Welcome to issue 9 of Norton Rose Fulbright’s International arbitration report.
In this issue, we feature the exciting topic of innovation and disruption in international arbitration. We review the procedural and technological advances that are, or soon will be, changing international arbitration and dispute resolution more generally. Our lawyers track the global trends, risks and opportunities in this changing landscape.
In our jargon-busting guide, we outline the most-hyped legal technologies such as Artificial Intelligence, Blockchain Technology and Smart Contracts. We argue that arbitration, as an inherently innovative process, is well-placed to utilize and benefit from new legal technologies, in particular online dispute resolution and Big Data.
We speak with Bill Slate, Chairman, CEO and co-founder of Dispute Resolution Data to get his insights on the growing availability and use of Big Data in arbitration and the tools available to parties to assess risk and decide case strategies. We also look at the dark side of the proliferation of smart technology and Big Data, discussing how parties and arbitrators can navigate the procedural and costs risks created by the virtual explosion of data. Our lawyers also anticipate other areas of future disruption to arbitration in this new world of Big Data.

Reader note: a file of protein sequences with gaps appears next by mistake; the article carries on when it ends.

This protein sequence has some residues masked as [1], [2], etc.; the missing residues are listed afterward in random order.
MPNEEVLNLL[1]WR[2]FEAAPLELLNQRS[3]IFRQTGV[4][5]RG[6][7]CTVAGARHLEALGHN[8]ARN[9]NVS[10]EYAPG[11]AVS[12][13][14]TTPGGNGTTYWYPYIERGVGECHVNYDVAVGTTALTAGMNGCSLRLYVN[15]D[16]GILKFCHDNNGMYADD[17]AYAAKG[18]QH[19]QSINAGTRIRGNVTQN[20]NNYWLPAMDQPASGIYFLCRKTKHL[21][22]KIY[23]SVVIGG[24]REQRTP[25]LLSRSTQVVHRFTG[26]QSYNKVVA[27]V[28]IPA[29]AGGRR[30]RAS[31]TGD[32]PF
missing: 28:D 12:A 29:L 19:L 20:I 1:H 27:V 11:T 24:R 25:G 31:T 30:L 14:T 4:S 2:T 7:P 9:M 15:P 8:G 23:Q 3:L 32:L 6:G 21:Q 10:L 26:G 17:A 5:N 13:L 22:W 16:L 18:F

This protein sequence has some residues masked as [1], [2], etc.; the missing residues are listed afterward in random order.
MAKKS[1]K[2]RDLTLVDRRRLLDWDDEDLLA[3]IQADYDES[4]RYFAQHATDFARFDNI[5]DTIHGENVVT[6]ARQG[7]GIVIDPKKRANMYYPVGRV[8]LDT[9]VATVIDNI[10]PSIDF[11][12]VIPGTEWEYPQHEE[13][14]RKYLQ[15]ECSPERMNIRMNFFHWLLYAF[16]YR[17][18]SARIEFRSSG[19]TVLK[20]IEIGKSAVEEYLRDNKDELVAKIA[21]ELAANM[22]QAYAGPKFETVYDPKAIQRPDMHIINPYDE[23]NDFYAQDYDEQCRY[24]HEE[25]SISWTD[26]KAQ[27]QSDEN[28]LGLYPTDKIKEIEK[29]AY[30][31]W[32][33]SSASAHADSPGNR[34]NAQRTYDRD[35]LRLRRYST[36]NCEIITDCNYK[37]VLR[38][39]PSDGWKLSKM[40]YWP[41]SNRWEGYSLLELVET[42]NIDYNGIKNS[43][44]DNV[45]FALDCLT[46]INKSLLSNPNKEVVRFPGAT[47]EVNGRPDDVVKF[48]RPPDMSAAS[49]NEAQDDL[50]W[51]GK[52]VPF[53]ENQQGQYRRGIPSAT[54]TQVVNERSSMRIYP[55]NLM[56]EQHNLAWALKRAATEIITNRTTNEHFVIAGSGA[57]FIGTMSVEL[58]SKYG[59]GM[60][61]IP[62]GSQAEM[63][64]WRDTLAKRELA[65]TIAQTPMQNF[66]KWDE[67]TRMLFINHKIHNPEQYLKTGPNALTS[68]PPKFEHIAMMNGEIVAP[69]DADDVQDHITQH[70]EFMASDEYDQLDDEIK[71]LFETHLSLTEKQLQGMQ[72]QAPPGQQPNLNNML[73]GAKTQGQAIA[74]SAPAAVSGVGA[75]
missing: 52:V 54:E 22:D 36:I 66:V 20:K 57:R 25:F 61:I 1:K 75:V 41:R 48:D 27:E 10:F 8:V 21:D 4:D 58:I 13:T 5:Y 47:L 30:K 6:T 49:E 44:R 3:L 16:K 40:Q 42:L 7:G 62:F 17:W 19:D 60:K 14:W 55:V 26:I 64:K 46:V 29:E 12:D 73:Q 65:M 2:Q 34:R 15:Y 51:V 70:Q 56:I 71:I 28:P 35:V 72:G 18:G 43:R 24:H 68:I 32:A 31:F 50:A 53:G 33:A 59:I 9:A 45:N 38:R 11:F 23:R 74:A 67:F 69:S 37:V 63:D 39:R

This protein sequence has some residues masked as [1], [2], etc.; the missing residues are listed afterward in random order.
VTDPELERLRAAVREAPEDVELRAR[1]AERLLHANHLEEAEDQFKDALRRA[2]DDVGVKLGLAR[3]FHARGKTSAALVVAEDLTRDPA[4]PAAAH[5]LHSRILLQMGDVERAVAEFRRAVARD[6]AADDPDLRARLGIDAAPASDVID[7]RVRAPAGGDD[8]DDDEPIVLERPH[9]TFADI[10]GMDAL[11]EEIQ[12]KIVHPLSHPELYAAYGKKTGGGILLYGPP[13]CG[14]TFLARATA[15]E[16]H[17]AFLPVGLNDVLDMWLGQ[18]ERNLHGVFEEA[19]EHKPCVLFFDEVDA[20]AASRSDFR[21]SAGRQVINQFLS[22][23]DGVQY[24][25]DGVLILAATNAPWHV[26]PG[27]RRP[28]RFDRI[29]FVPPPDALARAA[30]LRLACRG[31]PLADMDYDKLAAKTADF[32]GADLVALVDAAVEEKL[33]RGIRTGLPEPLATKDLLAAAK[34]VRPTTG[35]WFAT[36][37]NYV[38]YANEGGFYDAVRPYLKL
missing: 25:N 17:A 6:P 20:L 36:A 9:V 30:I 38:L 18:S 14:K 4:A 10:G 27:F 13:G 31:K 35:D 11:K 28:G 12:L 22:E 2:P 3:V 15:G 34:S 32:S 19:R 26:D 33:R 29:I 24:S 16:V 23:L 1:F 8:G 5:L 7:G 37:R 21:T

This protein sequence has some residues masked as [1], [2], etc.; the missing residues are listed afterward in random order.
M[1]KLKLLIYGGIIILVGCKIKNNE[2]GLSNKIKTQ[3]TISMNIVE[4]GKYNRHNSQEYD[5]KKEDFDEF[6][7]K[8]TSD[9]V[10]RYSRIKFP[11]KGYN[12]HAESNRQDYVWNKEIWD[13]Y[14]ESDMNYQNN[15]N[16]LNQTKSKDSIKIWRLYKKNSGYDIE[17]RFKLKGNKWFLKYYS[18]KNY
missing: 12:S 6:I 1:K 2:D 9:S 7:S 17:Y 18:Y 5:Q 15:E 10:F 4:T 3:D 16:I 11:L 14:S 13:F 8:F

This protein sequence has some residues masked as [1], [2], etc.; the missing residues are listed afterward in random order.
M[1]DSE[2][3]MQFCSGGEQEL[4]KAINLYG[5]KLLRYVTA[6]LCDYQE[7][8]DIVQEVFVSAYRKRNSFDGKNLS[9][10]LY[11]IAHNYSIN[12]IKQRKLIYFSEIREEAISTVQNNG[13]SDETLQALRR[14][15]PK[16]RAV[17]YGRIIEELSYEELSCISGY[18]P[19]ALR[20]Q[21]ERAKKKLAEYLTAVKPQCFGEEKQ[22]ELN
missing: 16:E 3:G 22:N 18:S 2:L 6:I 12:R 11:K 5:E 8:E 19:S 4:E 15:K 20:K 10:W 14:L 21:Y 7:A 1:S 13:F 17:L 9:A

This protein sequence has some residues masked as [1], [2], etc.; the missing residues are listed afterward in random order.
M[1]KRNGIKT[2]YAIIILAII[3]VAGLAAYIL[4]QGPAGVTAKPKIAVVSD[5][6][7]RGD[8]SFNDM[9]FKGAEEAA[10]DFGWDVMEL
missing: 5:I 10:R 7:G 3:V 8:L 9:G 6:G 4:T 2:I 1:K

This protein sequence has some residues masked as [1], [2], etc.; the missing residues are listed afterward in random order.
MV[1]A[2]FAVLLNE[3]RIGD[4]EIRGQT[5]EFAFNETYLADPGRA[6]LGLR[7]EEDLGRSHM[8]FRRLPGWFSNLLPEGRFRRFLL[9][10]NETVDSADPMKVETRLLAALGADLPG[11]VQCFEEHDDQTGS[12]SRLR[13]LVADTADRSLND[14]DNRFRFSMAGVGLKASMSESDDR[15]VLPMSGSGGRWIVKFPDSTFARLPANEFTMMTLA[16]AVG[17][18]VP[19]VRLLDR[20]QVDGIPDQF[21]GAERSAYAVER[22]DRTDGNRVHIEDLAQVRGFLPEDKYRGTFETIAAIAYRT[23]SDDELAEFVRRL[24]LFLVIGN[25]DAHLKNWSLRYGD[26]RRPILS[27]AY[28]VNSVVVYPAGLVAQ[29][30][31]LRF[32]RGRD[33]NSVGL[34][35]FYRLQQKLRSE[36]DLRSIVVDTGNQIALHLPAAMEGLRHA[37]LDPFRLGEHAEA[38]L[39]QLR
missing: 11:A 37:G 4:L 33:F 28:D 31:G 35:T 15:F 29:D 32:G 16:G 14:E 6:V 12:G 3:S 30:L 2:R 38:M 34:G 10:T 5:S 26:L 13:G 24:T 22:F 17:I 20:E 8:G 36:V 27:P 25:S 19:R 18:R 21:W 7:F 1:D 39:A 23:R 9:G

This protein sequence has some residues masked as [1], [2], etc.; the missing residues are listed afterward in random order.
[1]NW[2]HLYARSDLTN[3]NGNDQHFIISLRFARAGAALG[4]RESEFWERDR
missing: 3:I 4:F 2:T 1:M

Our technology disputes specialists consider opportunities for international arbitration in technology and intellectual property disputes. We also have an in-depth feature article on arbitrating Smart Contacts; what every lawyer needs to know about negotiating and drafting appropriate dispute resolution clauses for this growing area of law.
In our latest comparative guide, our global network of international arbitration specialists look at the different approaches to asymmetric arbitration agreements taken by the courts in various jurisdictions. We also review merging approaches to regulation of third-party funding globally, and give an update on Canada’s new Uniform International Arbitration law.
View previous issues of our International arbitration report:
2019 guide to Foreign Private Issuer status
A company organized outside the US subject to provisions of the US federal securities laws receives benefits if it qualifies as an FPI.